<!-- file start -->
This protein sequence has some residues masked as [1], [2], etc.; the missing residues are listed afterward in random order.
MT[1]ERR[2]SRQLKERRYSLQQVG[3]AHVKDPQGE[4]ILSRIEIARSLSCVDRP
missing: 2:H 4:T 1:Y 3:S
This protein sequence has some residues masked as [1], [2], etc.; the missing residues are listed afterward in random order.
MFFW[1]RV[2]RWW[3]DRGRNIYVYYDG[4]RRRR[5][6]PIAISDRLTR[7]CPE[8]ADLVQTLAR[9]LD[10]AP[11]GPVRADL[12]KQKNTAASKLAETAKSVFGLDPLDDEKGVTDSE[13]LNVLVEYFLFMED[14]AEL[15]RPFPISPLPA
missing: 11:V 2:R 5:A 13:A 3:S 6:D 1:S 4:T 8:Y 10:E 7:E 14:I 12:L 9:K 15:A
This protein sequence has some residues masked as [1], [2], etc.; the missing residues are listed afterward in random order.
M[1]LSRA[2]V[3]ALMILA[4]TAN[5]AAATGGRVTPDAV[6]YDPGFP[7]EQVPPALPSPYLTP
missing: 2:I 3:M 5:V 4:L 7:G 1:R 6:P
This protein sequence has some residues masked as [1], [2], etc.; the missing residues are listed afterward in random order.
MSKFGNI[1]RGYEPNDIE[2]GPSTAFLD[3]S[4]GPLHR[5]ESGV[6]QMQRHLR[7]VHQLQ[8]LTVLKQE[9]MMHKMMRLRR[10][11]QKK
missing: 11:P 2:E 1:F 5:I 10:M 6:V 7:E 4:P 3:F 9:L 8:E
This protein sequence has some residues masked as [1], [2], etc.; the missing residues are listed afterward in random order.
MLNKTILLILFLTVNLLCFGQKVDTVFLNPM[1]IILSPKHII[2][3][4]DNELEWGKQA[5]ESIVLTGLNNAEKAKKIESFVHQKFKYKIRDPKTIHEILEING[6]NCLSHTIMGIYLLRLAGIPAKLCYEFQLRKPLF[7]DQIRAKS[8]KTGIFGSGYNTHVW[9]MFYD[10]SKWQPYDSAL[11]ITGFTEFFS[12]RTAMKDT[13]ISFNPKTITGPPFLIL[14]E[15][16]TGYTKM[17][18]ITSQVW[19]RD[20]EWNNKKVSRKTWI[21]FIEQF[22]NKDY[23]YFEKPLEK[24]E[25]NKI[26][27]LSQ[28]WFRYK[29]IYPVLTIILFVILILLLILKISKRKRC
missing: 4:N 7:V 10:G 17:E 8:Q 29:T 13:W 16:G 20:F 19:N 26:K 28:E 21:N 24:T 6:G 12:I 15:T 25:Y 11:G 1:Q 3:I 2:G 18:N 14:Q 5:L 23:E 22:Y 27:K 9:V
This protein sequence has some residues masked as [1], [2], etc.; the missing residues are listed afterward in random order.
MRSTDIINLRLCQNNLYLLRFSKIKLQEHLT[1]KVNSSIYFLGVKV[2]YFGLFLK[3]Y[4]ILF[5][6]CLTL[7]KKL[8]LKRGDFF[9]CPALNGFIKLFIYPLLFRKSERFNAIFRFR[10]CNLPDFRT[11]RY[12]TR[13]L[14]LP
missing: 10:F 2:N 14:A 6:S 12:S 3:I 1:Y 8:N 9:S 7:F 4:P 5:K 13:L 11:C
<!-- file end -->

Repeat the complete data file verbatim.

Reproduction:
This protein sequence has some residues masked as [1], [2], etc.; the missing residues are listed afterward in random order.
MT[1]ERR[2]SRQLKERRYSLQQVG[3]AHVKDPQGE[4]ILSRIEIARSLSCVDRP
missing: 2:H 4:T 1:Y 3:S
This protein sequence has some residues masked as [1], [2], etc.; the missing residues are listed afterward in random order.
MFFW[1]RV[2]RWW[3]DRGRNIYVYYDG[4]RRRR[5][6]PIAISDRLTR[7]CPE[8]ADLVQTLAR[9]LD[10]AP[11]GPVRADL[12]KQKNTAASKLAETAKSVFGLDPLDDEKGVTDSE[13]LNVLVEYFLFMED[14]AEL[15]RPFPISPLPA
missing: 11:V 2:R 5:A 13:A 3:S 6:D 1:S 4:T 8:Y 10:E 7:E 14:I 12:L 9:K 15:A
This protein sequence has some residues masked as [1], [2], etc.; the missing residues are listed afterward in random order.
M[1]LSRA[2]V[3]ALMILA[4]TAN[5]AAATGGRVTPDAV[6]YDPGFP[7]EQVPPALPSPYLTP
missing: 2:I 3:M 5:V 4:L 7:G 1:R 6:P
This protein sequence has some residues masked as [1], [2], etc.; the missing residues are listed afterward in random order.
MSKFGNI[1]RGYEPNDIE[2]GPSTAFLD[3]S[4]GPLHR[5]ESGV[6]QMQRHLR[7]VHQLQ[8]LTVLKQE[9]MMHKMMRLRR[10][11]QKK
missing: 11:P 2:E 1:F 5:I 10:M 6:V 7:E 4:P 3:F 9:L 8:E
This protein sequence has some residues masked as [1], [2], etc.; the missing residues are listed afterward in random order.
MLNKTILLILFLTVNLLCFGQKVDTVFLNPM[1]IILSPKHII[2][3][4]DNELEWGKQA[5]ESIVLTGLNNAEKAKKIESFVHQKFKYKIRDPKTIHEILEING[6]NCLSHTIMGIYLLRLAGIPAKLCYEFQLRKPLF[7]DQIRAKS[8]KTGIFGSGYNTHVW[9]MFYD[10]SKWQPYDSAL[11]ITGFTEFFS[12]RTAMKDT[13]ISFNPKTITGPPFLIL[14]E[15][16]TGYTKM[17][18]ITSQVW[19]RD[20]EWNNKKVSRKTWI[21]FIEQF[22]NKDY[23]YFEKPLEK[24]E[25]NKI[26][27]LSQ[28]WFRYK[29]IYPVLTIILFVILILLLILKISKRKRC
missing: 4:N 7:V 10:G 17:E 8:Q 29:T 13:W 16:G 20:F 19:N 26:K 28:E 21:N 24:T 6:G 12:I 15:T 25:Y 11:G 1:Q 3:I 2:G 18:N 14:Q 5:L 23:E 22:Y 27:K 9:V
This protein sequence has some residues masked as [1], [2], etc.; the missing residues are listed afterward in random order.
MRSTDIINLRLCQNNLYLLRFSKIKLQEHLT[1]KVNSSIYFLGVKV[2]YFGLFLK[3]Y[4]ILF[5][6]CLTL[7]KKL[8]LKRGDFF[9]CPALNGFIKLFIYPLLFRKSERFNAIFRFR[10]CNLPDFRT[11]RY[12]TR[13]L[14]LP
missing: 10:F 2:N 14:A 6:S 12:S 3:I 1:Y 8:N 9:S 7:F 4:P 5:K 13:L 11:C